Early modern art criticism conveys a fascination with the moving image—an artwork so strikingly lifelike that it appears to come alive. The force of the moving image is physical, immediate, and emotive. Such works consume their beholders, deploying stunning visual effects that move and even change their human interlocutors. In the words of one commentator, the viewer thus confronted by the incarnate artwork “becomes another person.” This type of response to images has been largely repressed from art historical discourses that focus on the distanced intellectual interpretation and contemplation of the work of art as a closed field of knowledge. Frequently dismissed as a form of ‘primitivism’, the living image is most often encountered in popular culture studies or anthropologies of the image. A reconsideration of the moving image thus has the potential to put art history in motion, animating and dynamically opening it to new objects, questions, temporalities, and methods of analysis. Engagement with the affective impact of images unsettles art historical categories of understanding, prompting us to reconsider key terms of analysis like representation, mimesis, spectatorship, meaning, and interpretation as mobile and transformative processes. In this seminar, we will thus seek to redress art historical neglect of the moving image and explore its multifaceted potentialities. If the power of such works was to transform viewers, how was the rhetorical force of the moving image mobilized to inspire or manipulate political, religious, colonial, and social actions?

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A Theatre of the World: Reading London Mind-Maps from the Long 1590s
University of British Columbia, English Department
Mark Vessey

The three main texts assigned for the course (Philip Sidney’s Apology for Poetry, Ben Jonson’s Every Man In His Humour, Thomas Nashe’s The Unfortunate Traveller) are all visibly products of an “Erasmian” renaissance in English letters and at the same time place-takers in a field of conversional poetics partly plotted by Richard Helgerson in The Elizabethan Prodigals.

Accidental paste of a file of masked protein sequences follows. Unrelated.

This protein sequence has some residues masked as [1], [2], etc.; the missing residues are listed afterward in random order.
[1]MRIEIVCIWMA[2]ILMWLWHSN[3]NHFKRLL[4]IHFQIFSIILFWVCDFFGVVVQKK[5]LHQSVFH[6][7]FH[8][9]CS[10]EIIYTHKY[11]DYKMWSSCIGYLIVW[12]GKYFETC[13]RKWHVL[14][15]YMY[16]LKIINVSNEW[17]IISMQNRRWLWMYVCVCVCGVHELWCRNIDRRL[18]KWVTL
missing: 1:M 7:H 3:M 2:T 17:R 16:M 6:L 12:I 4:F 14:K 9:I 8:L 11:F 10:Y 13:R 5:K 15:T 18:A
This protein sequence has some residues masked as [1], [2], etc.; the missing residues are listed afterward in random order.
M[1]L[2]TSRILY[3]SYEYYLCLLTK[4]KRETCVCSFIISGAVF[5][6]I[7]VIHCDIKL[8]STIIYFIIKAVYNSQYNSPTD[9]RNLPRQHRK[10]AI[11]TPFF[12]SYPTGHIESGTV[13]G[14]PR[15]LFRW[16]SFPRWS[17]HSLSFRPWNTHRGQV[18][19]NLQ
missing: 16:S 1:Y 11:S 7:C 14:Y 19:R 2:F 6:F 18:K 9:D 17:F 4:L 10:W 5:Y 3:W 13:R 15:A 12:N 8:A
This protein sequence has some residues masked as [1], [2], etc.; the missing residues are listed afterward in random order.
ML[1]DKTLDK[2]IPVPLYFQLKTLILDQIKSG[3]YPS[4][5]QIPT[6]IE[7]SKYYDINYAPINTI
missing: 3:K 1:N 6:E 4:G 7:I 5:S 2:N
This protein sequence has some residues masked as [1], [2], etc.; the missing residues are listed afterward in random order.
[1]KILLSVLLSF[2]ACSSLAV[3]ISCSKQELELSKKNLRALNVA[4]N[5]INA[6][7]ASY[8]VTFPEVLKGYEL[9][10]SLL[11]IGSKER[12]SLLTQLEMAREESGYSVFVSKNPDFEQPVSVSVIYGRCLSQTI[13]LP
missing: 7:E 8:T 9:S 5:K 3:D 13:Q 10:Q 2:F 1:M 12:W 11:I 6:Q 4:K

(further details forthcoming)

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Special Topics in Religion 4: Persuasion and Conversion in Early Modernity
RELG 319, McGill University, Faculty of Religious Studies
Eric M. Parker, GSA, Summer 2014 

This course presents a survey of the religious thought of some of the most famous humanists of the Renaissance and traces their influence in the Protestant and Catholic Reformations. Though in the past the Renaissance was thought to be a purely secular movement, recent scholarship has all but reversed this interpretation, demonstrating that the two seemingly contradictory terms of ‘humanism’ and ‘theology’ were held closely together by Renaissance authors, chiefly by Marsilio Ficino (1433-1499 CE). The new ‘humanist theology’ (Edelheit, 2008) promoted by Ficino and others in the 15th century arose in the wake of years of religious and social reform in the church. These humanists sought to reform the Church by returning to the original philosophical and religious sources of human wisdom (i.e., Plato, Aristotle, and the original languages of the Bible) in a way that threatened to upend the ‘sacramental culture’ and hierarchy of the Church. The Renaissance emphasis on the authority of the individual, the converted ‘self’, as interpreter began to shift the way that Europeans interpreted their world or ‘social imaginary’ (Taylor, 2004). Building on current research, students will learn of the Early Modern concept of the self and the public sphere, both of which began to emerge when the Medieval hierarchical view of the Church began to recede and the ‘culture of persuasion’ (Kirby, 2008) promoted by these humanist theologians took its place. This class also functions as an introduction to the major themes of Christian doctrine with an emphasis on the specific doctrines that differentiate the Protestant and Roman Catholic branches of Christianity today.